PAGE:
State Theater

204 E. 4th Avenue,
Olympia, WA 98501

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Related Websites

State Theatre-Harlequin Productions (Official)

Additional Info

Previously operated by: Act III Theatres, Tom Moyer Luxury Theatres

Architects: Benjamin Marcus Priteca, Joseph Wohleb

Firms: Wohleb and Wohleb

Functions: Live Theater

Styles: Streamline Moderne

Previous Names: State Theatre

Phone Numbers: Box Office: 360.357.4010

Nearby Theaters

News About This Theater

Simplex amplifiers

The State Theatre opened in 1949 and was first operated by Evergreen Theaters.

Constucted with stadium seating for 1,000 patrons, the former single screen theatre was triplexed in 1977, under Tom Moyer Luxury Theaters.

In 1983, the State Theatre became a second run theatre and later a dollar house before it closed in the late-1990’s.

In the spring of 1998, Harlequin Productions, a 501c (3) non-profit semi-professional theater company, purchased the building to be used for live theater, and began a $1.3 million dollar remodeling project.

The remodel created a level, semi-thrust sprung-floor stage with 220 seats set in a seven row amphitheater arrangement. The furthest seat is 40 feet from the stage. A system of catwalks over the stage and audience provides lighting positions of 23' to 27' above the stage floor. Located on an open Tech Deck at the back of the house are an audio board and fully equipped lighting system, which allows for a variety of lighting options as well as a quality sound system with an emphasis on playback. An electrical isolated ground system is in place at four locations: in the first house row, the back aisle of the house, backstage and on the Tech Deck. A system of 6" conduit runs under the audience and stage floor to assist with cabling needs. The stage is accessible by a 9' x 10' roll-up door with a 36" loading dock.

In 2003, further enhancements changed the audience seating area to 212 and added both costume and property storage areas to what was once the two additional movie auditoriums. While there is limited backstage space, there is a fully accessible dressing room and bathroom for artist use. Future plans (2005-2008) call for larger dressing rooms, 80 - 100 additional audience seats, upgraded audio equipment and acoustical enhancement.

Contributed by Trudy Soucoup, Ken Layton, Bret Connell

Recent comments (view all 36 comments)

KenLayton on December 13, 2008 at 9:00 pm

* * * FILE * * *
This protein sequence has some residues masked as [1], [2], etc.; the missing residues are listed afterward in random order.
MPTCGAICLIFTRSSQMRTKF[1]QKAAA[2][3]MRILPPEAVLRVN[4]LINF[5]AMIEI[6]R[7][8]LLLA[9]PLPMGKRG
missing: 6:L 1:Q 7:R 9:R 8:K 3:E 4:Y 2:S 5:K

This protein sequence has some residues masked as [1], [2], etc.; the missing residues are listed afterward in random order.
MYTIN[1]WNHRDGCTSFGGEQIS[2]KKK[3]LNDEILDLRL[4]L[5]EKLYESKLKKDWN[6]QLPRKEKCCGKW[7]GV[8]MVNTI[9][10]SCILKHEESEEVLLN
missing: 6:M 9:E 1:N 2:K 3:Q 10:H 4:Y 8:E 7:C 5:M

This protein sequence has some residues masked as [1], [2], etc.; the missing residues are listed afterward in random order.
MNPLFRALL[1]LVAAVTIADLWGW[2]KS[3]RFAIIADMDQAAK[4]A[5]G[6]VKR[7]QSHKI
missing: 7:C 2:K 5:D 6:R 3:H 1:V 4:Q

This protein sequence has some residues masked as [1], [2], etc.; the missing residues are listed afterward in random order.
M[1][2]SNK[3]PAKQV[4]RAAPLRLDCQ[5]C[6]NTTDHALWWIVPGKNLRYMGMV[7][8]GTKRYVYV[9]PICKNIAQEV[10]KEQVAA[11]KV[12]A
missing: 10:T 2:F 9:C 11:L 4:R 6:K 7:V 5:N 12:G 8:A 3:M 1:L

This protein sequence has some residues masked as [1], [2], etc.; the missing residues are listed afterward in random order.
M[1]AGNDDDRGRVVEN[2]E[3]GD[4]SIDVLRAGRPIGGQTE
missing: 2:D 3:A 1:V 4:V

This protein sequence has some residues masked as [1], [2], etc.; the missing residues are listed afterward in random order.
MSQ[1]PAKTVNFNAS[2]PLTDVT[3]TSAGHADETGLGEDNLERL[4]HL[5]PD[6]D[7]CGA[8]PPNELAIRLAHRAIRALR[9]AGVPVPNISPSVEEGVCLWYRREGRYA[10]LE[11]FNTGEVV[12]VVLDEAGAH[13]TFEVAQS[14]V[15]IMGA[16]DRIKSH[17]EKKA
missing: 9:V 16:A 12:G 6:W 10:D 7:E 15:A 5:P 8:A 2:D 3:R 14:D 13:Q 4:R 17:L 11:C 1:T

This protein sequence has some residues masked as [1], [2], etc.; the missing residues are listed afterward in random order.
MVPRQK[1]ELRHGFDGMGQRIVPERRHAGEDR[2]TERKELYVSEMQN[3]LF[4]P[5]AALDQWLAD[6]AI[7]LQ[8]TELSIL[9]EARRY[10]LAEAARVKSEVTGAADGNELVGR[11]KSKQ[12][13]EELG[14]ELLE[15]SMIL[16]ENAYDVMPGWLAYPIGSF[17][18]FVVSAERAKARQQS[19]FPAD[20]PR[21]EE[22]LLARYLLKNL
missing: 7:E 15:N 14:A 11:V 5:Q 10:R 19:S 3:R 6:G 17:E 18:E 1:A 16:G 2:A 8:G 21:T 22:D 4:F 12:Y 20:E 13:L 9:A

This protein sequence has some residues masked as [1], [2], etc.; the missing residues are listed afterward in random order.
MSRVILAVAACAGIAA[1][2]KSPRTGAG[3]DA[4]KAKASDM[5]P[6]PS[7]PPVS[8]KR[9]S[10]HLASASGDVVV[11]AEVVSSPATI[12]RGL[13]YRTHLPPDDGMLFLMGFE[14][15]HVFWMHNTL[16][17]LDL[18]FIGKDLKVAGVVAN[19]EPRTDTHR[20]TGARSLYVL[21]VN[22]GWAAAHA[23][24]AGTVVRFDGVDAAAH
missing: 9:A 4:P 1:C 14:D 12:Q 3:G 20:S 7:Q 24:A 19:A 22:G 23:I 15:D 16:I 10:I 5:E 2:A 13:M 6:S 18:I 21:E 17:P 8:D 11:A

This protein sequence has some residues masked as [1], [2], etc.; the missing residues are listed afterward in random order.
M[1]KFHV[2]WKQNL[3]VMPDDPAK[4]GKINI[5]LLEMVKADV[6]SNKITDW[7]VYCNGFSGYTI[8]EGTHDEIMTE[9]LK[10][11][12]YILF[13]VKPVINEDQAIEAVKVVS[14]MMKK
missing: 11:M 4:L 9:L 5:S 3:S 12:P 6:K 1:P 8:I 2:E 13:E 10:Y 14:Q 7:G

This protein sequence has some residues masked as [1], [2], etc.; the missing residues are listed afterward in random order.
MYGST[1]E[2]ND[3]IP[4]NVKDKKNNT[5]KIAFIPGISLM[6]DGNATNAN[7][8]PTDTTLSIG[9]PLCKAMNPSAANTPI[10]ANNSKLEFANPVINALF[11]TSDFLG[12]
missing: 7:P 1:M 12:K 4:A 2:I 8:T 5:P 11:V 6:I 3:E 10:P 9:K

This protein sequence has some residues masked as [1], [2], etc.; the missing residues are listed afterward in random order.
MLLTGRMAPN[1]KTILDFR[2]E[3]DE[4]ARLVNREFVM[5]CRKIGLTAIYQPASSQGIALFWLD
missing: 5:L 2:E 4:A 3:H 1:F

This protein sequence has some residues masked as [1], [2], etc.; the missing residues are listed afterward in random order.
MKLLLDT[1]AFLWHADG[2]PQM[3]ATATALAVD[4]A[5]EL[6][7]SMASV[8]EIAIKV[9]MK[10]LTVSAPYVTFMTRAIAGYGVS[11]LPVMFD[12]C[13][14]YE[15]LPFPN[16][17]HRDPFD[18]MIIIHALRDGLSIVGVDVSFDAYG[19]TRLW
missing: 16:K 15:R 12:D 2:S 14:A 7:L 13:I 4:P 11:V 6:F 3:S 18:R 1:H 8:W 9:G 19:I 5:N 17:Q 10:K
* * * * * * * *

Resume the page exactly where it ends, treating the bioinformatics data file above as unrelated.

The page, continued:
I have a blowup of that full ad somewhere in my collection.

Ron Carlson
Ron Carlson on February 21, 2010 at 6:17 pm

Having never been in the state does anyone have any photo’s of the interior before it was split up into 3 cinemas. And any of the way it is now?

KenLayton on August 7, 2011 at 9:54 pm

Theater opened on Tuesday November 22, 1949. The theater manager at that time was Archie Zarewski.

Mr. G.K. Porterfield was one of the first projectionists at this theater.

KenLayton on August 8, 2011 at 12:49 pm

Boxoffice magazine covered the opening in their December 3, 1949 issue:

KenLayton on August 8, 2011 at 3:48 pm

May 6, 1950 issue of Boxoffice magazine profiles the theater’s seating, auditorium, and artwork on the walls.

JackCoursey on June 22, 2015 at 9:06 pm

I was just by the State the other day and the exterior is quite impressive! How was the theatre configured for the triplex-enclosed, split balcony with the main floor intact? Does any of the original interior ornamentation remain or was the interior gutted for the conversion to live performance? Something tells me the renovations were massive in that the seating went from 1000 to 212.

KenLayton on June 22, 2015 at 10:40 pm

I can tell you as I worked there (1977 to 1990) how the tri-plexing was done. The theater was originally designed with stadium seating (no balcony). The back half of the auditorium was walled off from the main floor. Then the walled off section was split into two auditoriums of about 100 seats each. The main auditorium held 500 seats after the tri-plexing was done by Tom Moyer Luxury Theatres. From my brief look after it was converted into live theater, ALL of the interior of the auditorium was changed. You would not recognize the interior of the auditorium anymore from the way it originally opened in 1949. The lobby is still somewhat intact though.

JackCoursey on July 19, 2015 at 8:38 am

Thanks! Would really love to see some pictures of the auditorium in its original state. The Box Office link is no longer functional.

KenLayton on March 22, 2018 at 9:27 pm

In “The Olympian” newspaper today is a story about the managing director of the theater suddenly resigning:

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